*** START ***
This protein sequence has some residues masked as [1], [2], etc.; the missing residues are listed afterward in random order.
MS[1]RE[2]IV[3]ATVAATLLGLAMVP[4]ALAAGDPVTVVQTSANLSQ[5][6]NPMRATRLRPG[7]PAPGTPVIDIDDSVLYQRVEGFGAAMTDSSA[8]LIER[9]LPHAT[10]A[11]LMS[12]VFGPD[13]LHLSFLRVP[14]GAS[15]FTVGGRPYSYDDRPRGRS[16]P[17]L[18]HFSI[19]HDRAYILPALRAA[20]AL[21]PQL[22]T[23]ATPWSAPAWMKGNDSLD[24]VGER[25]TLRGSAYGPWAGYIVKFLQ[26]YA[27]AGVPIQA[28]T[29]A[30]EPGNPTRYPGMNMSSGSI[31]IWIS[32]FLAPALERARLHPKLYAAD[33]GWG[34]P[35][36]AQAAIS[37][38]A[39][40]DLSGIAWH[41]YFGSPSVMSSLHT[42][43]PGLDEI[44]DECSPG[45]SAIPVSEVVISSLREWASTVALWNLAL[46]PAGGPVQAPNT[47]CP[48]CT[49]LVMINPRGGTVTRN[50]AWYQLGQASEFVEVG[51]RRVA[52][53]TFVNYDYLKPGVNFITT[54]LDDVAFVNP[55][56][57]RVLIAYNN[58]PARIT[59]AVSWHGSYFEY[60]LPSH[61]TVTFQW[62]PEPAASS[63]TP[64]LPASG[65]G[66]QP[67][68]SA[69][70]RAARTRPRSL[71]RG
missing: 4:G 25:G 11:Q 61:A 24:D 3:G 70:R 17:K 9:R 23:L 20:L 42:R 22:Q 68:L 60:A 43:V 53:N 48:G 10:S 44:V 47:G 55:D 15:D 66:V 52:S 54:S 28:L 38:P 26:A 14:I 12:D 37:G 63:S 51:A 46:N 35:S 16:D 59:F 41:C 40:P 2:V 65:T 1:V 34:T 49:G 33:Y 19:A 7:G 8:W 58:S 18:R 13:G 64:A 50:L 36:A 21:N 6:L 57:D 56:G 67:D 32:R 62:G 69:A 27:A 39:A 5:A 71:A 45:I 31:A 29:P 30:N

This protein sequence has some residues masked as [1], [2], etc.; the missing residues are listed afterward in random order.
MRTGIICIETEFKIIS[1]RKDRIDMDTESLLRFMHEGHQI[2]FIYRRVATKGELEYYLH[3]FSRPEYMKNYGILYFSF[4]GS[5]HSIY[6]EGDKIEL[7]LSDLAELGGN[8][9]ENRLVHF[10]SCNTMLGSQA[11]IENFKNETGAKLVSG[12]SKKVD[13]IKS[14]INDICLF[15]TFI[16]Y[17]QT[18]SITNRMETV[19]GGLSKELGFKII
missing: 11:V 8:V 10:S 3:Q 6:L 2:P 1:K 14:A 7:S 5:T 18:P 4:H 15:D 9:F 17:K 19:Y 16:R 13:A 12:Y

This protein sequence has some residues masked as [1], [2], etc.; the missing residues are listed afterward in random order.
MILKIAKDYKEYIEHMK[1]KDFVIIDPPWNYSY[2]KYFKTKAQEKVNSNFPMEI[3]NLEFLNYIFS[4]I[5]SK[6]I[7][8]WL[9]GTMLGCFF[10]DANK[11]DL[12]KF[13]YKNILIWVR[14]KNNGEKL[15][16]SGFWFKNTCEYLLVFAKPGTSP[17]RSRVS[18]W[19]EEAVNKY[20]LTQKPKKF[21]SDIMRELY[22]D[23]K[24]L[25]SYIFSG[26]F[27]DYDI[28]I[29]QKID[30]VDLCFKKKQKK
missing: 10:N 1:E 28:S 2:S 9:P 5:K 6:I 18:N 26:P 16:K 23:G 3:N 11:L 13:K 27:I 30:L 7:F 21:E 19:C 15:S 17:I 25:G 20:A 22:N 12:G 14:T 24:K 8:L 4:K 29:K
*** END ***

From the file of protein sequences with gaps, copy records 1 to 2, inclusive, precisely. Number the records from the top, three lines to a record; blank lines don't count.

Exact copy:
This protein sequence has some residues masked as [1], [2], etc.; the missing residues are listed afterward in random order.
MS[1]RE[2]IV[3]ATVAATLLGLAMVP[4]ALAAGDPVTVVQTSANLSQ[5][6]NPMRATRLRPG[7]PAPGTPVIDIDDSVLYQRVEGFGAAMTDSSA[8]LIER[9]LPHAT[10]A[11]LMS[12]VFGPD[13]LHLSFLRVP[14]GAS[15]FTVGGRPYSYDDRPRGRS[16]P[17]L[18]HFSI[19]HDRAYILPALRAA[20]AL[21]PQL[22]T[23]ATPWSAPAWMKGNDSLD[24]VGER[25]TLRGSAYGPWAGYIVKFLQ[26]YA[27]AGVPIQA[28]T[29]A[30]EPGNPTRYPGMNMSSGSI[31]IWIS[32]FLAPALERARLHPKLYAAD[33]GWG[34]P[35][36]AQAAIS[37][38]A[39][40]DLSGIAWH[41]YFGSPSVMSSLHT[42][43]PGLDEI[44]DECSPG[45]SAIPVSEVVISSLREWASTVALWNLAL[46]PAGGPVQAPNT[47]CP[48]CT[49]LVMINPRGGTVTRN[50]AWYQLGQASEFVEVG[51]RRVA[52][53]TFVNYDYLKPGVNFITT[54]LDDVAFVNP[55][56][57]RVLIAYNN[58]PARIT[59]AVSWHGSYFEY[60]LPSH[61]TVTFQW[62]PEPAASS[63]TP[64]LPASG[65]G[66]QP[67][68]SA[69][70]RAARTRPRSL[71]RG
missing: 4:G 25:G 11:Q 61:A 24:D 3:G 70:R 17:K 9:R 23:L 20:L 42:R 22:Q 68:L 60:A 43:V 53:N 48:G 10:S 44:V 47:G 55:D 15:D 66:V 52:S 54:S 28:L 38:P 26:A 14:I 12:D 37:G 63:S 51:A 46:N 35:S 16:D 59:F 41:C 40:P 2:V 65:T 1:V 34:T 49:G 33:Y 19:A 7:G 8:W 58:S 18:R 13:G 64:A 50:L 36:A 21:N 6:L 57:D 56:G 67:D 32:R 62:G 69:A 27:A 39:A 5:A 71:A 45:I 31:A 29:P 30:N

This protein sequence has some residues masked as [1], [2], etc.; the missing residues are listed afterward in random order.
MRTGIICIETEFKIIS[1]RKDRIDMDTESLLRFMHEGHQI[2]FIYRRVATKGELEYYLH[3]FSRPEYMKNYGILYFSF[4]GS[5]HSIY[6]EGDKIEL[7]LSDLAELGGN[8][9]ENRLVHF[10]SCNTMLGSQA[11]IENFKNETGAKLVSG[12]SKKVD[13]IKS[14]INDICLF[15]TFI[16]Y[17]QT[18]SITNRMETV[19]GGLSKELGFKII
missing: 11:V 8:V 10:S 3:Q 6:L 2:P 1:K 14:A 7:S 5:T 18:P 4:H 15:D 9:F 17:K 19:Y 16:R 13:A 12:Y